There are three big contested Democratic Senate primaries on Tuesday, and two of them -- in Pennsylvania and Kentucky -- are looking like tossups. But in Arkansas, where two-term incumbent Blanche Lincoln is being challenged from the left by Lt. Gov. Bill Halter, one candidate seems to have a clear advantage: Lincoln.
Lincoln's lead in the most recent polls tends to be in the 10-point ballpark. She was ahead of Halter 46-37 percent in a Research 2000 poll this week and 44-32 in a Mason-Dixon survey two weeks ago. Her real challenge on Tuesday, though, isn't to outpoll Halter -- it's to clear the 50 percent mark, in order to avoid a runoff. (Arkansas is one of 10 states, almost all located in the South, that requires the top two finishers in a primary to go to a runoff if nobody breaks a certain percentge.)
In a two-person race, the winner would, naturally, break 50 percent. However, unbeknownst to many national observers, this is a three-person race: The other candidate is D.C. Morrison, who’s been running to Lincoln’s right and employing a variety of Tea Party-ish talking points. Morrison polled at 6 percent in the Research 2000 survey and at 7 in Mason-Dixon's.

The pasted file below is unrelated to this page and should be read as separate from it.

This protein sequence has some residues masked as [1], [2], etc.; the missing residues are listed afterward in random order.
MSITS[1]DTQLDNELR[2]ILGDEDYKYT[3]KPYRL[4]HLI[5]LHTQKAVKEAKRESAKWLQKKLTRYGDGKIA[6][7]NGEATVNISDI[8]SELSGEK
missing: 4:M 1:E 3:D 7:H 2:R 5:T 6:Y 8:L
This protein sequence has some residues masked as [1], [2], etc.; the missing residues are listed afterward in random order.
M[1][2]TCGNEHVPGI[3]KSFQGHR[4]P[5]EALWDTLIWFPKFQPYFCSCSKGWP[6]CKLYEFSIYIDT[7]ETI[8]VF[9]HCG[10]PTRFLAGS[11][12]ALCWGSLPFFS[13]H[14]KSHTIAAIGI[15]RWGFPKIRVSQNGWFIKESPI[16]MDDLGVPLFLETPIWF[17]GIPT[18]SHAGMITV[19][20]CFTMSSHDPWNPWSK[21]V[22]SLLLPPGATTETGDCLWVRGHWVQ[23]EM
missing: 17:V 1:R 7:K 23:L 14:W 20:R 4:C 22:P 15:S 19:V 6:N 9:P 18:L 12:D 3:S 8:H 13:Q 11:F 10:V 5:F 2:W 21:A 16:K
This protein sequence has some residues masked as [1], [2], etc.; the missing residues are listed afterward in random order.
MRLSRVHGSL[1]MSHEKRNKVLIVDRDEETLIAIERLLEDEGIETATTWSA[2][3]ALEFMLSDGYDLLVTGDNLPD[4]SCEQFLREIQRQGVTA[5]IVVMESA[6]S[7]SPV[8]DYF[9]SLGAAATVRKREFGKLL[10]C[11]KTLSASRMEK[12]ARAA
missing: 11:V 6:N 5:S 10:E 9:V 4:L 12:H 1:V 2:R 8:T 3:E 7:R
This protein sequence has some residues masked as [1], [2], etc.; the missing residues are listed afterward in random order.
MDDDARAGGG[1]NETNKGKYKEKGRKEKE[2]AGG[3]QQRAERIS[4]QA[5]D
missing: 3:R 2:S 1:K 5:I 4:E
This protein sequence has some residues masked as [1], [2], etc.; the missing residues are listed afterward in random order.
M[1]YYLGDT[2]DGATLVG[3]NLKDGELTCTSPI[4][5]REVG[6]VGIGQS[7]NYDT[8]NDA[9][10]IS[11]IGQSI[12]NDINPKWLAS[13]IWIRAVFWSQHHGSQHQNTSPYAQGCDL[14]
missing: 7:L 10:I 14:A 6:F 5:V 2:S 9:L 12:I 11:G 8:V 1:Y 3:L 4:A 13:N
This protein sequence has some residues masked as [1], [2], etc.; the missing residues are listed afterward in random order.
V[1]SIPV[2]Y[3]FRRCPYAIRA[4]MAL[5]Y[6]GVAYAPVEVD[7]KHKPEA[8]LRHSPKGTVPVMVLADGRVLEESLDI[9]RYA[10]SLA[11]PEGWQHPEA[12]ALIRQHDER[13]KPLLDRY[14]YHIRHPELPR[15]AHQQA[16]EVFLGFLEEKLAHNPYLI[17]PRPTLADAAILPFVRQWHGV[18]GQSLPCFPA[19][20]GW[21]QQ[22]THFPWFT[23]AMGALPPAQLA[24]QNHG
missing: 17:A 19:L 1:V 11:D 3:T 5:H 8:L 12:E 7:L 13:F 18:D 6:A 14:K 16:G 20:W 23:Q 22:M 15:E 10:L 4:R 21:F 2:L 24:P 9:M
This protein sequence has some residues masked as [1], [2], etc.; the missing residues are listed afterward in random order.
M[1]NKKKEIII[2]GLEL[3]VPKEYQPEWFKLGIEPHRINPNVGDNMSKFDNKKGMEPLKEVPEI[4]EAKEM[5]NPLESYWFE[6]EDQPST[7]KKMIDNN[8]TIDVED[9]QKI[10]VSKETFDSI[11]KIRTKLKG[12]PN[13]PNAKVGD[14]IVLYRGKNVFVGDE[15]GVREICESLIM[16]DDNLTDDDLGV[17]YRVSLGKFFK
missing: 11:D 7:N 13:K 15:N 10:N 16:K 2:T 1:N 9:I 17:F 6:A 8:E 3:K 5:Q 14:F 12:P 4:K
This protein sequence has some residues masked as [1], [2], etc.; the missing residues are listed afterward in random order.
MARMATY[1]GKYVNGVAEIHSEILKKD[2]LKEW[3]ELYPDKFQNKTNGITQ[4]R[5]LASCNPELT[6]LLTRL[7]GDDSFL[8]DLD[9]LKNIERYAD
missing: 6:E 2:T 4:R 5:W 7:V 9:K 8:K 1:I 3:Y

Two factors will decide whether Lincoln avoids the runoff.
The first is what happens with Morrison's supporters. "Third wheels" in races usually poll much better in advance of an election than they do when the votes are actually cast. Most voters, it seems, make a last-minute tactical decision not to "waste" their vote. A recent example of this came last November in New Jersey, where independent Chris Daggett, who had often polled near 20 percent, finished with 6 percent. It seems logical to assume that Morrison’s votes will disperse to Lincoln, as she’s considered more conservative than Halter. But it also may be that Morrison's voters are motivated less by ideology and more by anti-incumbent fervor in this agitas-filled year. Thus, they may instead gravitate toward Halter as a protest vote against Lincoln and Beltway politics in general.
The second issue involves the "incumbent rule," which holds that those who are still undecided at the end of a campaign (11 percent of the Arkansas Democratic electorate, according to Research 2000) tend to break for the challenger. There is some validity to this, but in most cases only a majority of undecideds -- not anywhere near all of them -- break for the challenger. More important, analyses of the "incumbent rule" suggest that it's weakening over time. It was, in fact, broken in both George W. Bush's 2004 reelection campaign and in Joe Lieberman's 2006 Senate run.
This all suggests that Arkansas will, in fact, be a nail-biter on Tuesday. Halter should finish comfortably ahead of Halter. But whether she can bump her current support past the 50 percent mark will be a game of inches.